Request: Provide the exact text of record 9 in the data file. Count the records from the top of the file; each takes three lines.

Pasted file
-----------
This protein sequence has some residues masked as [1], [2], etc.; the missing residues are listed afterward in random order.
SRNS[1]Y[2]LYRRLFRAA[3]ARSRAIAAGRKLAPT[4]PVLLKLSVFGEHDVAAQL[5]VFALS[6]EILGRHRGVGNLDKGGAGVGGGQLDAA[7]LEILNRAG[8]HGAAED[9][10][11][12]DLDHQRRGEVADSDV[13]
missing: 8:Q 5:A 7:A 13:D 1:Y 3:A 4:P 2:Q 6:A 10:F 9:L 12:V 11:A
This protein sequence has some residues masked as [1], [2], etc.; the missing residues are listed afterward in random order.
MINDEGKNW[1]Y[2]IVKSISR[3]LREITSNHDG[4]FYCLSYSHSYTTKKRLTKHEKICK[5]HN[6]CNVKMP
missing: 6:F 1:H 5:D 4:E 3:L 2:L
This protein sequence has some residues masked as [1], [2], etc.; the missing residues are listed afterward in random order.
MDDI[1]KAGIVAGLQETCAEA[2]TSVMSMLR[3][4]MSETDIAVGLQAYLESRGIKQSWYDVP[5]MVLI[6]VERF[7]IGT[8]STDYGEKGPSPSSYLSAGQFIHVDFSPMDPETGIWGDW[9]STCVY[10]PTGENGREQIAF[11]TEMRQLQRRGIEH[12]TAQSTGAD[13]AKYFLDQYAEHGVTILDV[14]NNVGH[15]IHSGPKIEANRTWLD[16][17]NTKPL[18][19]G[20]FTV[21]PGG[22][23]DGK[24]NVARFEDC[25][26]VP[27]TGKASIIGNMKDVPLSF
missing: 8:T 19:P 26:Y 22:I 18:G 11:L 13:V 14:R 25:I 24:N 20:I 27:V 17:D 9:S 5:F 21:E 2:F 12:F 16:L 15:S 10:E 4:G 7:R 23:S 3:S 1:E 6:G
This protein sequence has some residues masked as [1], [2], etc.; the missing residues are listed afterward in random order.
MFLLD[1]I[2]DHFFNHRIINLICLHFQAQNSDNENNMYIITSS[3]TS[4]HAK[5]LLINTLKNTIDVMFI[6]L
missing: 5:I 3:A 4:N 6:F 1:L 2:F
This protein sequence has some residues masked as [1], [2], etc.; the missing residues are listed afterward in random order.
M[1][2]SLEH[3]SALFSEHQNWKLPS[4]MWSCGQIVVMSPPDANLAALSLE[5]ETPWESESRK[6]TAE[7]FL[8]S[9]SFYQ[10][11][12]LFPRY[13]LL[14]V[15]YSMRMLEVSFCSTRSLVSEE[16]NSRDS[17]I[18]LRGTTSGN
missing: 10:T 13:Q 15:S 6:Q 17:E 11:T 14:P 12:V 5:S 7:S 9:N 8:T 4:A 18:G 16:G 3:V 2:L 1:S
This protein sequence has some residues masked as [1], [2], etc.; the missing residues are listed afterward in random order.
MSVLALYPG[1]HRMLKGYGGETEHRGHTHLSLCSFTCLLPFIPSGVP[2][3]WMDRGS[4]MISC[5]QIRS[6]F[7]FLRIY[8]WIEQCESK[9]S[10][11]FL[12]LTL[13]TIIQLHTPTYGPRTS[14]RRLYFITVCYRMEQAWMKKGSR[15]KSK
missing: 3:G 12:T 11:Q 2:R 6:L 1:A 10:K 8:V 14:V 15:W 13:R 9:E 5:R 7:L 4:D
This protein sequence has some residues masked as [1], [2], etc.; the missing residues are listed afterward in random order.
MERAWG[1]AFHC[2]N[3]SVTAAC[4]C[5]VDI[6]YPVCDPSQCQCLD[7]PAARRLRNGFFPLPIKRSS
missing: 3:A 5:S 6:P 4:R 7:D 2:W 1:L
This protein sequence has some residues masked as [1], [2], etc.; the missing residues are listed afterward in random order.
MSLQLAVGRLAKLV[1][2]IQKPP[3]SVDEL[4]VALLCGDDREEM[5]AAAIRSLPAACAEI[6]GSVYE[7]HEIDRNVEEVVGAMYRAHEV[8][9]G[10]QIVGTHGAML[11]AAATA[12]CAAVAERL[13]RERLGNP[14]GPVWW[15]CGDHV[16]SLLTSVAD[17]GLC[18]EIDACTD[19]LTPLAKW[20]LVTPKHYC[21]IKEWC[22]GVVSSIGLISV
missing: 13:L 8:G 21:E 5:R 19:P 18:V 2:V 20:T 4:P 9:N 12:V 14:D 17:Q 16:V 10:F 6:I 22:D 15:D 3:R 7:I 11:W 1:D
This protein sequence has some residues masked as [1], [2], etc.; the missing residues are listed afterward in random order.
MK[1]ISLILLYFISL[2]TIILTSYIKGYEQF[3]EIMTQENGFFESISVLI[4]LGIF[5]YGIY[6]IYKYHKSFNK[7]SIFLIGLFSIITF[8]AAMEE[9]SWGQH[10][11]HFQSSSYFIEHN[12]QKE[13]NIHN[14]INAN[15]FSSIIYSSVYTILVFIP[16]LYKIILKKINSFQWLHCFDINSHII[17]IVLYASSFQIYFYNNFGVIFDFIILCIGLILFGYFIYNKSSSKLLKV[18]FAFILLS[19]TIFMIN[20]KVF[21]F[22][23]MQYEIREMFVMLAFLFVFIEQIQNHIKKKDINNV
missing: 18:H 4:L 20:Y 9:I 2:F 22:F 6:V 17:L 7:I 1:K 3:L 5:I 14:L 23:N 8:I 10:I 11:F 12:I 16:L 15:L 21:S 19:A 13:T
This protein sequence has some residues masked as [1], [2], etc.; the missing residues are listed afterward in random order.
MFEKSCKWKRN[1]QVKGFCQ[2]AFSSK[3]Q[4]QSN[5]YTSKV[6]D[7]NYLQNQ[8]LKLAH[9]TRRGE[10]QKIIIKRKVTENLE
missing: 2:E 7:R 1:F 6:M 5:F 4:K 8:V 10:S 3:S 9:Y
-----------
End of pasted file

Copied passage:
This protein sequence has some residues masked as [1], [2], etc.; the missing residues are listed afterward in random order.
MK[1]ISLILLYFISL[2]TIILTSYIKGYEQF[3]EIMTQENGFFESISVLI[4]LGIF[5]YGIY[6]IYKYHKSFNK[7]SIFLIGLFSIITF[8]AAMEE[9]SWGQH[10][11]HFQSSSYFIEHN[12]QKE[13]NIHN[14]INAN[15]FSSIIYSSVYTILVFIP[16]LYKIILKKINSFQWLHCFDINSHII[17]IVLYASSFQIYFYNNFGVIFDFIILCIGLILFGYFIYNKSSSKLLKV[18]FAFILLS[19]TIFMIN[20]KVF[21]F[22][23]MQYEIREMFVMLAFLFVFIEQIQNHIKKKDINNV
missing: 18:H 4:L 20:Y 9:I 2:F 22:F 6:V 17:L 7:I 1:K 3:L 5:I 14:L 23:N 8:I 10:I 11:F 12:I 16:L 15:L 21:S 19:A 13:T